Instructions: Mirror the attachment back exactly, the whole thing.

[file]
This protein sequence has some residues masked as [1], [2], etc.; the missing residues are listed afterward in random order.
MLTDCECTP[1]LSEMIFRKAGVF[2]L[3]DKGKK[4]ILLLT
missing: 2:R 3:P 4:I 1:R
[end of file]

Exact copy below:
This protein sequence has some residues masked as [1], [2], etc.; the missing residues are listed afterward in random order.
MLTDCECTP[1]LSEMIFRKAGVF[2]L[3]DKGKK[4]ILLLT
missing: 2:R 3:P 4:I 1:R